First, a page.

He believed that “the burden which is being laid on mankind is too great for the present littleness of the human personality and its petty mind and small life-instincts” and therefore “it cannot operate the needed change” without a change in consciousness.
August 15, 1947, the day India obtained her independence, coincided with Sri Aurobindo’s 75th birthday. It was a ‘justice of history’ for someone who had tirelessly worked for this momentous event.
The previous day, Sri Aurobindo had been requested by All India Radio to give a message to the nation. He spoke about his Five Dreams.
The first was that “India be united again”. Will the present division disappear one day? Nobody can answer this question.
The second dream was to see the “resurgence and liberation of the peoples of Asia”; it has already happened.
Sri Aurobindo’s third dream was of a “world-union forming the outer basis of a fairer, brighter and nobler life for all mankind.” Many groupings such the European Union, the ASEAN, the BRIC etc, are slowly taking shape, though divisions remain.
The fourth dream was a ‘spiritual gift of India to the world’. One only has to go to a bookshop in the West or look at the number of works on yoga, dharma, etc. to see that something of this has already been achieved.
The final dream, perhaps the most important, was a new “step in evolution which would raise man to a higher and larger consciousness and begin the solution of the problems which have perplexed and vexed him since he first began to think and to dream of individual perfection and a perfect society”.
But Sri Aurobindo knew that the journey would not be easy, ‘dark forces’ would again and again try to derail the progress of humanity towards her destiny. The Nazi regime in Germany was one of these obstacles; in 1940, he had observed: “If Britain were defeated, that result would be made permanent and in Asia also all the recent development such as the rise of new or renovated Asiatic peoples would be miserably undone, and India’s hope of liberty would become a dead dream of the past or a struggling dream of a far-off future… Mankind itself as a whole would be flung back into a relapse towards barbarism, a social condition and an ethics which would admit only the brute force of the master and the docile submission of the slave.”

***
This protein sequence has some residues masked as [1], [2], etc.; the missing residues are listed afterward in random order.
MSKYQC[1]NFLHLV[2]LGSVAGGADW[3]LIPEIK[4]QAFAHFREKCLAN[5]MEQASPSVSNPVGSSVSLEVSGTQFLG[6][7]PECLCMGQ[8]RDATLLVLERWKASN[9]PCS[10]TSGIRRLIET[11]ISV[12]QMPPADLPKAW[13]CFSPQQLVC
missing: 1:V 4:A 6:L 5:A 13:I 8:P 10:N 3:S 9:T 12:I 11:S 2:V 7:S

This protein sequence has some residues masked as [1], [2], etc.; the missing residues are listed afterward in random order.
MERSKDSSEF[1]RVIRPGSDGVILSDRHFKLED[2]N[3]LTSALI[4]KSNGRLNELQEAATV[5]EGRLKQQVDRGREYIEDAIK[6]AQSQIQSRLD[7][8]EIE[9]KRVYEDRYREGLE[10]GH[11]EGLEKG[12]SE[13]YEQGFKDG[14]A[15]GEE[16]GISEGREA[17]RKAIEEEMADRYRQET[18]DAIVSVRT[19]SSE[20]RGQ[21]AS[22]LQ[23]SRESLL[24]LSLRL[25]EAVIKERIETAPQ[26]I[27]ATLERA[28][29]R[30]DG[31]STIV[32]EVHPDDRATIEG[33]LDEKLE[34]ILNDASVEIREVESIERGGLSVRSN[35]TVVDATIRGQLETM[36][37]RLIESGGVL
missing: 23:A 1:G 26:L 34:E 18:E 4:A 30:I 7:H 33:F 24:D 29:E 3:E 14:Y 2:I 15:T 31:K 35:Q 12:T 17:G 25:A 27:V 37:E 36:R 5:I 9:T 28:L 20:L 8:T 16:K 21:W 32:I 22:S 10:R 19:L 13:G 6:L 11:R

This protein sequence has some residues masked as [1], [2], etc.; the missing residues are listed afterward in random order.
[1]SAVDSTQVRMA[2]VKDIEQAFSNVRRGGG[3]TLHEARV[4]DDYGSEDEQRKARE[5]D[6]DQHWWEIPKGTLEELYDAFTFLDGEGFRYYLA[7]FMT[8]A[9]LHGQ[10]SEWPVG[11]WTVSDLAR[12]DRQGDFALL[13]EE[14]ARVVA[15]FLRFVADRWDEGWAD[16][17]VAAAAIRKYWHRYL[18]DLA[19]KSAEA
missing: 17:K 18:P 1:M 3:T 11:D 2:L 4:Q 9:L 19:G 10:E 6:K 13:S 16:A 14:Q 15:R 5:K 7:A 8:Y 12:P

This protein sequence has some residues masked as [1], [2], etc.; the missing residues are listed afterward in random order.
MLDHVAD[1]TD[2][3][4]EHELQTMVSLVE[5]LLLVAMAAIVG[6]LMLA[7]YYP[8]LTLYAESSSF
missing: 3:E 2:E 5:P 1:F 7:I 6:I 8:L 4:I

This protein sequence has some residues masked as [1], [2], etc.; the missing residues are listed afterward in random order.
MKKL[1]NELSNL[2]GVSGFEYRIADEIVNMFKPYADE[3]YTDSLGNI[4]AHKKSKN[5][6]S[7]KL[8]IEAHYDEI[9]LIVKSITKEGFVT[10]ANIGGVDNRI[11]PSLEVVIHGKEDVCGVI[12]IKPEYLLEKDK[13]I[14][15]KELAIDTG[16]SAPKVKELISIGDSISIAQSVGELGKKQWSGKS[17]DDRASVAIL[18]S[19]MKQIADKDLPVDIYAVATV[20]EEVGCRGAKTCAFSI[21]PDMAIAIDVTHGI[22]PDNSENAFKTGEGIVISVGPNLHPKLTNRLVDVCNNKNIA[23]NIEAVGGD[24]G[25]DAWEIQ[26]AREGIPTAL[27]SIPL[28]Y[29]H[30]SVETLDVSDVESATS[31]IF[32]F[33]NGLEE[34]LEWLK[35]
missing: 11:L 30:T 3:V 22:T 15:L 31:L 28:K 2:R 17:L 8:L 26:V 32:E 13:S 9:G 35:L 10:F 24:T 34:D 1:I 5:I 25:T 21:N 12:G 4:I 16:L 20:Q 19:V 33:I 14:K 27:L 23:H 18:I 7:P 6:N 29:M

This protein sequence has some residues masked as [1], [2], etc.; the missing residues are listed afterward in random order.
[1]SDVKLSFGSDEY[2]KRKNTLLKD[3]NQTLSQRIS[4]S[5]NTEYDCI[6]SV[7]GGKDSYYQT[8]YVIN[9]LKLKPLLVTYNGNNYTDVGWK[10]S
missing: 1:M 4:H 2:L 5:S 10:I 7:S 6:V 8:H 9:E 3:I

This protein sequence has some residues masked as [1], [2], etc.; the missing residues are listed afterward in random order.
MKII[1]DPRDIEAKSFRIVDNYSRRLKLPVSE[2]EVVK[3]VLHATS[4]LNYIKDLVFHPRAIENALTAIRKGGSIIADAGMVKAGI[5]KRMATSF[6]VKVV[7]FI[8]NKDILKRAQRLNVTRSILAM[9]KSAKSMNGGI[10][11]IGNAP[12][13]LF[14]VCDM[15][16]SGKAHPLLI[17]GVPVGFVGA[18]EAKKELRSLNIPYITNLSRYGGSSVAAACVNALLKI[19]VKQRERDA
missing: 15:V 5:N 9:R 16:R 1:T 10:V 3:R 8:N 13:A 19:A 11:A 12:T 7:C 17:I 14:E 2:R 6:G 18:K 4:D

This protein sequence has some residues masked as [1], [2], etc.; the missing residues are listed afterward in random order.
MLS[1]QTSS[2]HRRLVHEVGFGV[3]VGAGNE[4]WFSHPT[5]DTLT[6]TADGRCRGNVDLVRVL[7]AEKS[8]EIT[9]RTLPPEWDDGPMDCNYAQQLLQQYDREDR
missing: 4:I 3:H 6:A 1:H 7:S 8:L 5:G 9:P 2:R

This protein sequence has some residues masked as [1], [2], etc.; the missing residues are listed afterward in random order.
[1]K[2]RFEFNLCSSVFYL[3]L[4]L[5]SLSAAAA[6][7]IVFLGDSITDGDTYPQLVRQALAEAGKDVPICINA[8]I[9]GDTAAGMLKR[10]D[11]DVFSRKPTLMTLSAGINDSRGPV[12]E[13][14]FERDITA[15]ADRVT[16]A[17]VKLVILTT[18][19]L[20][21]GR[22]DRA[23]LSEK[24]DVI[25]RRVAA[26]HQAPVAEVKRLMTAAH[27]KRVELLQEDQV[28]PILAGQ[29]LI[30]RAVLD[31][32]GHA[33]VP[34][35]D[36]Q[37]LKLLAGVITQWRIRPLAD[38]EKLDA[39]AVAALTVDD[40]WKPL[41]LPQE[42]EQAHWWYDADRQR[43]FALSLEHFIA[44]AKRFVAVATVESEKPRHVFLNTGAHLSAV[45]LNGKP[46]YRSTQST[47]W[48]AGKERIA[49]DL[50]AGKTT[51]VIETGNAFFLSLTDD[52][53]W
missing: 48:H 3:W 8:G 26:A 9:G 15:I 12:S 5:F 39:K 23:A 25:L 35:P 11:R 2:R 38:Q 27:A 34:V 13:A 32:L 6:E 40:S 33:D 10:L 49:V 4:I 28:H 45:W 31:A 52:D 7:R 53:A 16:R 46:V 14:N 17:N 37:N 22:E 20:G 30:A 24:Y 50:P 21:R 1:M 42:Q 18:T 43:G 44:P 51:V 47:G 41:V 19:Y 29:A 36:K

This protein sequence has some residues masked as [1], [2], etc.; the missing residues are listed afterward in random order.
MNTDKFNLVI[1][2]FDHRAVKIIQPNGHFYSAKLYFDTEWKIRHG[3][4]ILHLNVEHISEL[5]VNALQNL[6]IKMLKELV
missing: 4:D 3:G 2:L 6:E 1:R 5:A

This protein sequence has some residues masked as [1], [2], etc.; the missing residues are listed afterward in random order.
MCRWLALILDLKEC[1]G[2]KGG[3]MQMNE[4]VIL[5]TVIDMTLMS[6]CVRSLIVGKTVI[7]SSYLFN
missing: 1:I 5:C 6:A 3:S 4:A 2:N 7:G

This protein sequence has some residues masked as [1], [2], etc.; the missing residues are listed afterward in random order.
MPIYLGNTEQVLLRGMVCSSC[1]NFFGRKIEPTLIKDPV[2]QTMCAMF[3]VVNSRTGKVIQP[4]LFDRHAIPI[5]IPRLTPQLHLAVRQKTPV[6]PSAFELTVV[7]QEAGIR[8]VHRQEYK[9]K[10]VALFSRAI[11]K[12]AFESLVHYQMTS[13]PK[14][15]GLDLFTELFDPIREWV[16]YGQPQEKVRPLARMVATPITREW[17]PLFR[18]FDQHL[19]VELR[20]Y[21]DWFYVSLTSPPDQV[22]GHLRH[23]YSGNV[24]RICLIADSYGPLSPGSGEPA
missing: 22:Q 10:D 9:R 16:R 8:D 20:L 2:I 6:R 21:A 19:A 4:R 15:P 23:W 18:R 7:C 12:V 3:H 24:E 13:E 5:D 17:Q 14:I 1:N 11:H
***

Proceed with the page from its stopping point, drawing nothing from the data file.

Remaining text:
Very few, even in his Ashram, understood his words that the victory of the British Empire during WWII was necessary for the world to evolve towards a more human, if not enlightened condition; the freedom of India would emerge from the Allies’ victory, he foresaw (it did, two years after the end of the War). At that time (1940), Sri Aurobindo saw “a clash between two world-forces which are contending for the control of the whole future of humanity.”
Is the situation different today? The present confrontation, particularly with China, is between two opposite worlds. India, despite having an incredible number of weaknesses and deficiencies and the apparent chaos everywhere, represents an aspiration for freedom, peace and diversity on the planet. China is the opposite.
Sri Aurobindo has shown the path: “Spirituality is indeed the master-key of the Indian mind.” One hundred years ago, he wrote: “When we look at the past of India, what strikes us next is her stupendous vitality, her inexhaustible power of life and joy of life, her almost unimaginably prolific creativeness. For three thousand years at least, – it is indeed much longer, – she has been creating abundantly and incessantly, lavishly, with an inexhaustible many sidedness, republics and kingdoms and empires, philosophies and cosmogonies and sciences and creeds and arts and poems and all kinds of monuments, palaces and temples and public works, communities and societies and religious orders, laws and codes and rituals, physical sciences, psychic sciences, systems of Yoga, systems of politics and administration, arts spiritual, arts worldly, trades, industries, fine crafts, the list is endless and in each item there is almost a plethora of activity.”
Today, more and more the Government would like to replace this creativity, by ‘development’; it will hopefully be only a passing phase because “She [India] creates and creates and is not satisfied and is not tired,” noted the sage.
Being devoted to this eternal vitality and creativity would be the best homage to Sri Aurobindo for his 150th Birth Anniversary; he was never interested in huge statues, grandiose projects or big institutions in his name; he just wanted a new better world to emerge from the present chaos.
But it depends on each of us.